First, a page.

As it relates to the fans, Verdi states that he will be active on social media and understands that in order to achieve success, he has to earn their trust and support.

While he admitted it is not going to be perfect each time and could be a roller coaster, there is a request for an investment of support for the long haul, with the promise that when the team gets there, the feelings will be something which will never be forgotten.

“Our goal is to put a product onto the floor that they’re going to be super excited about,” Verdi said. “The ball may not go in the basket, but when they leave our games, they can say those kids play extremely hard and had the right attitude on the court. Those things are controllables. We will get there but that will be the start of the process. Our players deserve their support because they’re going to be working their tails off.”

Verdi remembers the start of his time at UMass when 150 people were in the stands, but by the end of last season, 4,000 fans attended, wanting to be part of something special.

It is his hope that people do not just come just when Pitt is winning, but show their support and investment from the opening tip.

“My message to our community is let’s not wait until year seven, let’s start this now,” Verdi said. “We’ve got to create a product, where we have a home-court advantage. When I say we’re in this together, that’s what they can bring, that when teams come here, they say ‘man we’ve got to go to Pitt’. We want our opponents to feel that and be rowdy and bring an environment that is not too inviting to our opponents. They ultimately will be our sixth man.”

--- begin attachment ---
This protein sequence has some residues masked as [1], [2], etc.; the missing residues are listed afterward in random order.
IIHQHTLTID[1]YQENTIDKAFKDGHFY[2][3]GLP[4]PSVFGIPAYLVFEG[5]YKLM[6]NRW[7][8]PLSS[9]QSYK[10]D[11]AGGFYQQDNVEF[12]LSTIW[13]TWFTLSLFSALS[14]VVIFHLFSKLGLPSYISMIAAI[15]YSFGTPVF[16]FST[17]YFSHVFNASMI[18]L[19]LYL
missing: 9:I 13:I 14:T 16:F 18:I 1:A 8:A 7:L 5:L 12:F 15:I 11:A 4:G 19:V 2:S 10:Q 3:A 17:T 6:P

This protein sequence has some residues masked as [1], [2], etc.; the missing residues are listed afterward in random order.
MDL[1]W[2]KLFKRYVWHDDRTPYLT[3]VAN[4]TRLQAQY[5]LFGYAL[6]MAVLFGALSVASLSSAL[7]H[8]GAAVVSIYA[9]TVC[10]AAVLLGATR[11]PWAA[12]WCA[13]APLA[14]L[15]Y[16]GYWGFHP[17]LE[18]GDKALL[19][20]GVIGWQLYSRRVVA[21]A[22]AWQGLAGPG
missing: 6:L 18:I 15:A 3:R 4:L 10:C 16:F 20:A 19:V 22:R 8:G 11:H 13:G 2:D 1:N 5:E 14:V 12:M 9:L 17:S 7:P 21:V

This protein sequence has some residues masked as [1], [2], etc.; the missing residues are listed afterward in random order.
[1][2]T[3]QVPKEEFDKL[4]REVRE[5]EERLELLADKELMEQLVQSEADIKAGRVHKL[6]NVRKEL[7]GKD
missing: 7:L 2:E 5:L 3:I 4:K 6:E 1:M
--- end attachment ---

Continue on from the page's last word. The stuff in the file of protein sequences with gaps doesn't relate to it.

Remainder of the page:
Rising sophomore guard Marley Washenitz clearly possesses that investment and is a firm believer in Verdi both as a coach and person. She believes that finding the best version of herself alongside a good coaching staff was a big thing.

“I feel like as important as it is for myself because I can perform as well as I want but I also need to have somebody in my corner, telling me to do the right things, what I need to fix, guide me down the right path,” Washenitz said. “Coach Verdi was definitely a big reason why I did decide to stay at Pitt. I really liked him and his demeanor. He was 100% for sure for me, so if he got hired, I was 100% in and I’m really excited.”

At his introductory press conference, Verdi admitted that patience is a difficult thing for him but that he is driven and that defines his makeup, character and who he is.

“The university gave me a great opportunity and I’m not going to let them down,” he concluded. “I’m going to do everything in my power to turn this around and do something truly special. I think you can feel my passion and competitive spirit. I’m going to do everything in my power to make this be something special. If that means I’m not going to sleep at night, so be it. I am invested and going to do everything possible to make our community and our fan base here be extremely proud of what we’re doing.”

Sandy Schall, Coldwell Banker